Max and Addie's developmental issues are among my least favorite topics. I tend to much prefer to talk medical stuff to milestones. I would rather talk to you about tube feeding than about how Addie is doing with talking. Explaining peritoneal dialysis is way easier than explaining that at nearly two Max can not hold his head up. Developmental milestones can be a sensitive issue for any parent. I know I have friends who get worried when their perfectly normal child just doesn't do something on the same timeline as their friends kids. And in the world of Social media, we always know when everyone's kids are doing things so it can lead to this panic of why isn't my baby doing what my Facebook friends' babies are doing?!?
So I think the concern over development is far from unique to me. And really, I try not to get hung up on it. After all, developmental milestones are important to help you catch if something is wrong and we already know why Max and Addie are doing things differently. And developmental milestones are designed with a normal childhood experience in mine and not one where the child has had 13 surgeries and nearly a full year of hospitalization by age 2. It would be ridiculous for me to expect my children to do everything just like their healthy peers when their bodies have had other priorities. I don't think about milestones and worry or stress about them because I know our situation is unique.
But, I still want to see them hit these milestones and I still feel such relief when they do. Second to wanting Addie transplanted and healthy, I think there are few things I wanted like I wanted to see her walk. I knew all the reasons why she wasn't walking but when your 18 month old is still army crawling around and people ask you all the time 'is she walking?', you just long to see those steps. So when at 20 months, Addie took off walking, I think it was one of the most joyful moments of my life. I felt such pride and happiness and relief. And I still do. I marvel at her walking around. I am amazed by her and by what all she has been through and I love seeing her now running around the house. She suddenly doesn't seem younger than her peers anymore and she is starting to totally seem like a little 2 year old.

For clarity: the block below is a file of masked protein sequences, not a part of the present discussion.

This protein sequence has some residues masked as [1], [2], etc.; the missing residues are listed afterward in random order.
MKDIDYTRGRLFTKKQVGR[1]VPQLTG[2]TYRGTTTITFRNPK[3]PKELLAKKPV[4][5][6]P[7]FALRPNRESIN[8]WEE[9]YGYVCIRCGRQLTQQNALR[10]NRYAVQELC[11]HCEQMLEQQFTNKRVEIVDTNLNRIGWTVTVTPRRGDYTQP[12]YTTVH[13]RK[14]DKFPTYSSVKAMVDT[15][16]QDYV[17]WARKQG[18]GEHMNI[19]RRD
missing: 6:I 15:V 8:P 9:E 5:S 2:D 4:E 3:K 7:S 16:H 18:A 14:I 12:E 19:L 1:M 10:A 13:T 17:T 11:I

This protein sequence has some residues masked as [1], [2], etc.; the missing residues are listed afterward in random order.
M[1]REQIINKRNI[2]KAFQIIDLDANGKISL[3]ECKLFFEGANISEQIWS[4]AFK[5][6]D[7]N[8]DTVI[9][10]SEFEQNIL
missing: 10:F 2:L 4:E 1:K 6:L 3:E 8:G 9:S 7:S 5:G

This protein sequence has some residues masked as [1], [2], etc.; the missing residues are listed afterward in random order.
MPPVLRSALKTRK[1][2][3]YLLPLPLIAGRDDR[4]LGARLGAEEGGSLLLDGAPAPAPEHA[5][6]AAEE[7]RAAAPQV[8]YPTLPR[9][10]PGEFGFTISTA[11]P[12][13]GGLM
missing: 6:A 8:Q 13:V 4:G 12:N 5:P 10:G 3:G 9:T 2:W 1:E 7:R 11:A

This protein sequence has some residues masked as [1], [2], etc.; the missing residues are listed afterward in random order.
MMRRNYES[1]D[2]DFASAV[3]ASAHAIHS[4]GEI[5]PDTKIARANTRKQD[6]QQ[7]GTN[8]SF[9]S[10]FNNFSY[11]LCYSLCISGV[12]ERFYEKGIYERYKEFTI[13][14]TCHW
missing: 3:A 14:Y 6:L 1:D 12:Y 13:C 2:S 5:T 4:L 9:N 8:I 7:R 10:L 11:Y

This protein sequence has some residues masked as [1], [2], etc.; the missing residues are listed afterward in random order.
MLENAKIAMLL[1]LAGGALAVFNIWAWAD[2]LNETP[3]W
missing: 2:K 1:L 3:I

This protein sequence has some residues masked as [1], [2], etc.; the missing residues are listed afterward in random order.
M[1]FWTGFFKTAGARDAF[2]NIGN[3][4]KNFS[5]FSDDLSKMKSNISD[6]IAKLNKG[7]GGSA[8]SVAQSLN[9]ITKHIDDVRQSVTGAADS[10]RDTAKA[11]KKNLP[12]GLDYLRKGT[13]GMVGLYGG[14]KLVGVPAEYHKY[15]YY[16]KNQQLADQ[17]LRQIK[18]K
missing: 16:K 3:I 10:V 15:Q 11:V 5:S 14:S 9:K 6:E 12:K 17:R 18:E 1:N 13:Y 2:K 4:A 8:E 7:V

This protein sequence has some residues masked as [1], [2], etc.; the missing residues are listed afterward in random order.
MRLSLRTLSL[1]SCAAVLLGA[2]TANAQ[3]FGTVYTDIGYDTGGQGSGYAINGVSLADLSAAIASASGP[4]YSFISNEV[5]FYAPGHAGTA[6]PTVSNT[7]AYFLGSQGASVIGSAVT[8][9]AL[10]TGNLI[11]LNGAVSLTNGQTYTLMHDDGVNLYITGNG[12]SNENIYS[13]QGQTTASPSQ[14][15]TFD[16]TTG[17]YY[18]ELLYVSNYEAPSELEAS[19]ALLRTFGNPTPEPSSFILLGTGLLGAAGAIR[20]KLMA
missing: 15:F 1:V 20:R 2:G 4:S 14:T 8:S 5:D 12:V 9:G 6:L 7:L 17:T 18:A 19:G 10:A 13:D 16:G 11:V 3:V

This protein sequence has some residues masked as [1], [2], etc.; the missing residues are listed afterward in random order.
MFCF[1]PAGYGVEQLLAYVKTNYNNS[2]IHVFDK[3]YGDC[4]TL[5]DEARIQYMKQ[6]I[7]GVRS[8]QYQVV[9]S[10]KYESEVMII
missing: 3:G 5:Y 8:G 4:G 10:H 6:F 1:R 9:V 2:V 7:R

Addie's mobility is something we are extra thankful for because Max is not mobile. While Addie clearly had developmental delays, Max has developmental disabilities and that is a world of difference. With Addie we always knew it was a question of when. With Max, it is a question of if. Which is a harder situation. When we dwell on milestones with Max, it can become disheartening. So I read this great term on another blog and love it- 'celebrating inchstones'. Max may be a long way from some of his milestones but he is making huge progress for him. He's making all these little inchstones. And they are so exciting to see. And eventually they might add up and reach a milestone. But they may not and that's ok, because we can celebrate each inchstone for the miracle it is. We don't need to keep our sight on the mile markers because if we do, we might miss seeing and rejoicing in his inchstones. Like lately we have noticed Max tries to wave back at us when we wave at him. It's so exciting to see him be able to control his arm. And he can grab at his toys in his crib sometimes. And while he does not have head control, his trunk is so much stronger and we're finding he can stay straight and hold a sitting position when propped for photos. He pushes up when on his tummy. He uses his legs and pushes himself down his crib. He can make his hand reach yours and give you high fives. If you were to look only at the key milestones you would see he is not rolling or sitting or crawling and you might think then that he isn't developing. But he is. He is doing lots of little amazing things and we're learning to celebrate those.
I'm thankful today for every single bit of developmental progress my kids are making, for the milestones they hit and for each inchstone as well.